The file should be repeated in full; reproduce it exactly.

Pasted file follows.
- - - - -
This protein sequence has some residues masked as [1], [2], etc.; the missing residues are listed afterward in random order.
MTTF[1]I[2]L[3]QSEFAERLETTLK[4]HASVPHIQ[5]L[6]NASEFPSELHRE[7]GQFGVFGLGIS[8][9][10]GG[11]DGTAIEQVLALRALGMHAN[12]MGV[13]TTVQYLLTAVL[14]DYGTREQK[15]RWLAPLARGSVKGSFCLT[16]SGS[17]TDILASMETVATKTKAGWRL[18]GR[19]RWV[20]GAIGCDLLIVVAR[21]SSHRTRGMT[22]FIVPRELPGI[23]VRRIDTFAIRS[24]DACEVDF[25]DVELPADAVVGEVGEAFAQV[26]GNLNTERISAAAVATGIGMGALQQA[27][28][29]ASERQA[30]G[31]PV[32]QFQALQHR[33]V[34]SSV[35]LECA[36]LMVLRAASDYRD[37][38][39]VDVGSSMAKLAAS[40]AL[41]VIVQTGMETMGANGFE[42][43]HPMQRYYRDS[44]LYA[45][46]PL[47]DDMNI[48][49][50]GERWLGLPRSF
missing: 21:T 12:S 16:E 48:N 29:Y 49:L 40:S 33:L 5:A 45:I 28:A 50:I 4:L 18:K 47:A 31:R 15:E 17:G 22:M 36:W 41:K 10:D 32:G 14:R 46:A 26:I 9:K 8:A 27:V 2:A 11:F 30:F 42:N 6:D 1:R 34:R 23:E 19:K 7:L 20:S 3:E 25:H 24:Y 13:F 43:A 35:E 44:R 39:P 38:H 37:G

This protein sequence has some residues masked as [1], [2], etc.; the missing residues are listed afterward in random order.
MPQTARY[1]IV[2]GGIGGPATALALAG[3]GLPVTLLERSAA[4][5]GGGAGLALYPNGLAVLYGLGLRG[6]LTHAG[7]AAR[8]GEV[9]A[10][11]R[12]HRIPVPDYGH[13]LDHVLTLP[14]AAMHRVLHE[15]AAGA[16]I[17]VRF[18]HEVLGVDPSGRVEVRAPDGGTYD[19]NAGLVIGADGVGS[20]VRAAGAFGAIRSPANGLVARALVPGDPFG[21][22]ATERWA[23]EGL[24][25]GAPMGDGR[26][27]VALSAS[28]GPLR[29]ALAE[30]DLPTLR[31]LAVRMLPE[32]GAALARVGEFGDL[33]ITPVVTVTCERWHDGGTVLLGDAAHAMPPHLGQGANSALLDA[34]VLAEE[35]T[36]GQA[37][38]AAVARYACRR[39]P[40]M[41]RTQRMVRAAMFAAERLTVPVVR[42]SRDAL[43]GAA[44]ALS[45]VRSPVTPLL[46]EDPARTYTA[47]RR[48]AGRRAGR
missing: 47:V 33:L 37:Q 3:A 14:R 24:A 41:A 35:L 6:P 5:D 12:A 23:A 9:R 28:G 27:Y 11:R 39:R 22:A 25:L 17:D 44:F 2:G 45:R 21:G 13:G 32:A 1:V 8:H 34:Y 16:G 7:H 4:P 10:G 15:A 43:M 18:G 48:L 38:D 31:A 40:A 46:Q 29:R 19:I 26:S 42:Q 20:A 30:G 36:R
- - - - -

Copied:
This protein sequence has some residues masked as [1], [2], etc.; the missing residues are listed afterward in random order.
MTTF[1]I[2]L[3]QSEFAERLETTLK[4]HASVPHIQ[5]L[6]NASEFPSELHRE[7]GQFGVFGLGIS[8][9][10]GG[11]DGTAIEQVLALRALGMHAN[12]MGV[13]TTVQYLLTAVL[14]DYGTREQK[15]RWLAPLARGSVKGSFCLT[16]SGS[17]TDILASMETVATKTKAGWRL[18]GR[19]RWV[20]GAIGCDLLIVVAR[21]SSHRTRGMT[22]FIVPRELPGI[23]VRRIDTFAIRS[24]DACEVDF[25]DVELPADAVVGEVGEAFAQV[26]GNLNTERISAAAVATGIGMGALQQA[27][28][29]ASERQA[30]G[31]PV[32]QFQALQHR[33]V[34]SSV[35]LECA[36]LMVLRAASDYRD[37][38][39]VDVGSSMAKLAAS[40]AL[41]VIVQTGMETMGANGFE[42][43]HPMQRYYRDS[44]LYA[45][46]PL[47]DDMNI[48][49][50]GERWLGLPRSF
missing: 21:T 12:S 16:E 48:N 29:Y 49:L 40:S 33:L 5:A 45:I 28:A 50:I 4:L 18:K 47:A 31:R 15:E 17:G 22:M 36:W 41:K 10:D 32:G 14:R 46:A 26:I 9:K 8:A 27:V 2:A 11:F 30:F 42:N 6:D 1:R 34:R 23:E 19:K 7:L 20:S 3:E 25:H 24:Y 13:F 43:A 35:E 44:R 39:P 38:H 37:G

This protein sequence has some residues masked as [1], [2], etc.; the missing residues are listed afterward in random order.
MPQTARY[1]IV[2]GGIGGPATALALAG[3]GLPVTLLERSAA[4][5]GGGAGLALYPNGLAVLYGLGLRG[6]LTHAG[7]AAR[8]GEV[9]A[10][11]R[12]HRIPVPDYGH[13]LDHVLTLP[14]AAMHRVLHE[15]AAGA[16]I[17]VRF[18]HEVLGVDPSGRVEVRAPDGGTYD[19]NAGLVIGADGVGS[20]VRAAGAFGAIRSPANGLVARALVPGDPFG[21][22]ATERWA[23]EGL[24][25]GAPMGDGR[26][27]VALSAS[28]GPLR[29]ALAE[30]DLPTLR[31]LAVRMLPE[32]GAALARVGEFGDL[33]ITPVVTVTCERWHDGGTVLLGDAAHAMPPHLGQGANSALLDA[34]VLAEE[35]T[36]GQA[37][38]AAVARYACRR[39]P[40]M[41]RTQRMVRAAMFAAERLTVPVVR[42]SRDAL[43]GAA[44]ALS[45]VRSPVTPLL[46]EDPARTYTA[47]RR[48]AGRRAGR
missing: 47:V 33:L 37:Q 3:A 14:R 24:A 41:A 35:L 6:P 5:D 12:A 23:A 9:R 28:G 27:Y 11:R 39:R 22:A 25:L 17:D 44:F 2:G 45:R 21:G 13:G 32:A 1:V 8:H 34:Y 16:G 7:H 4:P 10:G 15:A 43:M 18:G 48:L 38:D 31:A 40:A 46:Q 29:R 19:I 26:S 42:Q 20:A 30:G 36:R